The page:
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For 40 years, alt-press covers unreported news, stories of struggle


Nathan Gunter June 25th, 2009

One of the marks of any community striving for greater recognition and visibility is the creation of media outlets geared toward that community. While nationwide magazines for the gay, lesbian, ...

One of the marks of any community striving for greater recognition and visibility is the creation of media outlets geared toward that community. While nationwide magazines for the gay, lesbian, bisexual and transgender community such as The Advocate and Out are widely available, regional publications have come and gone. Oklahoma City has seen its share of GLBT-oriented publications, starting with the creation of The Gayly Oklahoman in 1983.

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GAY COMMUNITY

"I think the name was the biggest factor in its success," said Victor Gorin, who started selling ads for the paper only two months after its inception. "The name was catchy and identified what kind of paper it was without being offensive."

The Gayly started as a monthly publication, reaching a circulation of about 10,000 by 1984, and became a biweekly in 1990.

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Although the paper proved a popular read with the metro GLBT community, Gorin said the publication's ad sales and circulation never allowed it to employ more than a single full-timer and a few part-time staffers. The paper ceased publication in 2006 after it was purchased by a Tulsa company.

Hard News Online, also known as HNOKC, arose in 2003 as a Web site that covered local news for the metro gay community.

"HNOKC started following a conversation I had with (owner) Mike McLain," said former managing editor Michael Bratcher. "He had always wanted to start an online publication catering to the needs of the community."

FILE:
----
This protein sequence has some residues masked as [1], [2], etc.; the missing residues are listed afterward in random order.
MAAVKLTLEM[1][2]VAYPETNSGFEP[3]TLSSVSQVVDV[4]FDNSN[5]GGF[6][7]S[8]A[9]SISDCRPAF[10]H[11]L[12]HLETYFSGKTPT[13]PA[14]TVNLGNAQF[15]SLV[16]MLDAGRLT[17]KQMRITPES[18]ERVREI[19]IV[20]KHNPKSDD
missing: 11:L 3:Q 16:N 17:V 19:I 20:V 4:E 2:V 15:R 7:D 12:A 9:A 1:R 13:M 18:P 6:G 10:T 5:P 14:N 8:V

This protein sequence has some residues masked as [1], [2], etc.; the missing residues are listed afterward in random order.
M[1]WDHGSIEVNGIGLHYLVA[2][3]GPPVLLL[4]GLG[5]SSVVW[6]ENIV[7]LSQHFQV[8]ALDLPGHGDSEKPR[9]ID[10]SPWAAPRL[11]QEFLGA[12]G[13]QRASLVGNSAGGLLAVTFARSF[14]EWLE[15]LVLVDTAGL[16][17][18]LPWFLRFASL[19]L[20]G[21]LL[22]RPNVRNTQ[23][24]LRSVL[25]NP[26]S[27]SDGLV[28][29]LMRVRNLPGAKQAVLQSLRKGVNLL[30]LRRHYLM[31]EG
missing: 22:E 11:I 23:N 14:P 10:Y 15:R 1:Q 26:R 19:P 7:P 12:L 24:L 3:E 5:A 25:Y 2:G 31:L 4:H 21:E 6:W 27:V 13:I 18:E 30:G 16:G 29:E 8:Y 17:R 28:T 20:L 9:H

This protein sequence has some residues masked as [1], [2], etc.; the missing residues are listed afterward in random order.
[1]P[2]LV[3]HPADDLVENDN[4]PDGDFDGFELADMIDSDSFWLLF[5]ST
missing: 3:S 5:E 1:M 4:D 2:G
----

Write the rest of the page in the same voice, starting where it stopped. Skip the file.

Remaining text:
The site launched at the Oklahoma City gay pride festivities in 2003, employing a part-time staff of writers and editors. When the Gayly closed, HNOKC served as the metro gay community's primary source of news, but ceased operations in 2008.

"It was a part-time job for everyone involved," Bratcher said. "Eventually, we grew tired and experienced burnout."

Currently, the only newspaper specifically serving the gay metro community is the Tulsa-based Metro Star News, which began publishing in December 2003. 

"The mainstream media doesn't cover much GLBT news. There are a lot of things happening in our community, and we're the only ones that pay any attention to it," said editor-in-chief, Chaz Ward.

"We have the freedom to concentrate more on items that are of interest to the GLBT community," said Gorin, who now works as writer, copy editor, photographer and ad sales representative for the Metro Star. "A newspaper that specializes in one community can go into greater depth by appealing to that demographic."

GAY COMMUNITY
Former HNOKC editor Jon Roberts said print and online media can coexist in keeping the local gay community informed and connected.

"One of the things we were in charge of was keeping people informed of events in the community, and now social media has taken over a lot of that," Roberts said. "Ultimately, gay media should become more integrated into mainstream media. But there is an advantage to having someone who is intimately familiar with the GLBT covering it."

Roberts said mainstream news outlets play a role in covering gay-related stories "in proportion to what's appropriate for their audience," but noted that no publication can equally serve all readers.

"I know in these times, when newspapers and other media are cutting staff, it's virtually impossible to dedicate specific reporters," Bratcher said. "However, I think if reporters would just take a few moments to get to know the GLBT community, it would really make a difference." "Nathan Gunter

 
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